Data Facts Lending Solutions Blog

Credit Utilization: Should You Follow The 30% Rule?

by Matt Holmes

Jun 22, 2020 9:02:00 AM

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There’s a lot of myths and misconceptions in the credit universe (See our recent blog on charge-offs and collections), and we’re always here to help quash the controversy. Today’s misconception we’d like to address: The oft-cited “30% Rule” of credit utilization.

If you’re trying to get the best terms on a mortgage, you may have been told to follow the 30% Rule- that is, you should always make sure to keep your credit utilization below 30% of your overall credit limit. What’s true is that you should always keep your credit usage low on any revolving accounts. What isn’t is that your credit profile would be unscathed at 25%, or even 10% of your limit.

Yep, you heard right- any credit utilization ratio above 5% could have a harmful effect on your credit. Of course, how much your score could drop depends on other variables such as how long the account has been open, or activity on other accounts. Credit scoring models place consumers into different scorecards based on individual credit experiences. The scorecard you’re on will weigh certain credit activity differently, and thus, your score might be impacted differently.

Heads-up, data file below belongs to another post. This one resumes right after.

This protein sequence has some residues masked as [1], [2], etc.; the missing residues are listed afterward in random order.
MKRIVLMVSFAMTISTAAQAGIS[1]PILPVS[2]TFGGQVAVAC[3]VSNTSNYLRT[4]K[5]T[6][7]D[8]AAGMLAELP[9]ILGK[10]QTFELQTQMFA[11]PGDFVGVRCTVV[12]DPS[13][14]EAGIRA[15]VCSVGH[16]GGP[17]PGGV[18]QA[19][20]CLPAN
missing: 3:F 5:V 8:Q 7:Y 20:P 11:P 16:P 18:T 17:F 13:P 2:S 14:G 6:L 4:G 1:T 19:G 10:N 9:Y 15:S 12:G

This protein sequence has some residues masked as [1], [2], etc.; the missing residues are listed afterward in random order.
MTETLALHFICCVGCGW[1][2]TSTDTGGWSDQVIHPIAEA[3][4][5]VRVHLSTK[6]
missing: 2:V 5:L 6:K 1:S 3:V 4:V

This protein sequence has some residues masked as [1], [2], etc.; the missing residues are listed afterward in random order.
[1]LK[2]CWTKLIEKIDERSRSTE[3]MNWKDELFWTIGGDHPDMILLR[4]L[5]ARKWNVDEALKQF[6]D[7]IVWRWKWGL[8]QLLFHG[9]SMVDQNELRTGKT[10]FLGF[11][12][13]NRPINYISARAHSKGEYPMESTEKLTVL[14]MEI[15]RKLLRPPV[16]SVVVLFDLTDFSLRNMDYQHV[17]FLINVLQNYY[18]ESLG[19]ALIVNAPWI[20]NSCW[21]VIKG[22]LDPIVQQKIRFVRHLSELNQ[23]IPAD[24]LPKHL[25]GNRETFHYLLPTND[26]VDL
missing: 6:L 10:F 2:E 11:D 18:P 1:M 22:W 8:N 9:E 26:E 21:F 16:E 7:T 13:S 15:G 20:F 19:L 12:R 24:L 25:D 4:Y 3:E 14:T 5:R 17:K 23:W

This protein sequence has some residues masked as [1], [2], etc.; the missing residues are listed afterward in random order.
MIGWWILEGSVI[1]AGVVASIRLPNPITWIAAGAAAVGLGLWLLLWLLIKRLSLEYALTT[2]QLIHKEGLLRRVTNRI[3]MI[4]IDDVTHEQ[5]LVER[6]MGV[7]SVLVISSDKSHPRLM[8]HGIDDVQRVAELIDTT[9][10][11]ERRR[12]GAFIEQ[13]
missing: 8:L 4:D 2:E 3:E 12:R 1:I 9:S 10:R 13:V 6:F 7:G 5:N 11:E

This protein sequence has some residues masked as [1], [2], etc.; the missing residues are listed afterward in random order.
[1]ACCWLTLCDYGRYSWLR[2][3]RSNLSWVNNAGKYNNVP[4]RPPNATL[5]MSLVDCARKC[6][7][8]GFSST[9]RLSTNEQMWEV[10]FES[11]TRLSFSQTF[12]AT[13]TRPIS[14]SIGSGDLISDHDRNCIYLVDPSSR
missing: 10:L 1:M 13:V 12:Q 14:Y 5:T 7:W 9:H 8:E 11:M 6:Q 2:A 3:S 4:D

Plus, each percent increase over 5% won’t necessarily result in a linear score drop, either. However, once you hit 30%, your score could decrease even more rapidly.

Remember, your credit utilization accounts for about 30% of your score, so although it’s not the end-all, it accounts for a sizeable chunk.

As a general rule of thumb, it’s best practice to keep your credit utilization as close to 0% as possible, without actually hitting 0%. The reason for this is that having a $0 balance on your credit card may give the scoring system reason to believe you aren’t using your credit regularly, so you may be considered a higher risk. In other words, if you’re using your debt but managing it responsibly, you’ll be in better shape than if you’re not using it at all.

Calculating your credit score is complicated, but practicing good credit isn’t. As long as you 1.) pay your bills on time, 2.) apply for credit only when necessary, and 3.) keep your debt low, your score will take care of itself. And remember- in terms of credit utilization, something is better than nothing.

Topics: Credit Score, credit history, Credit Report

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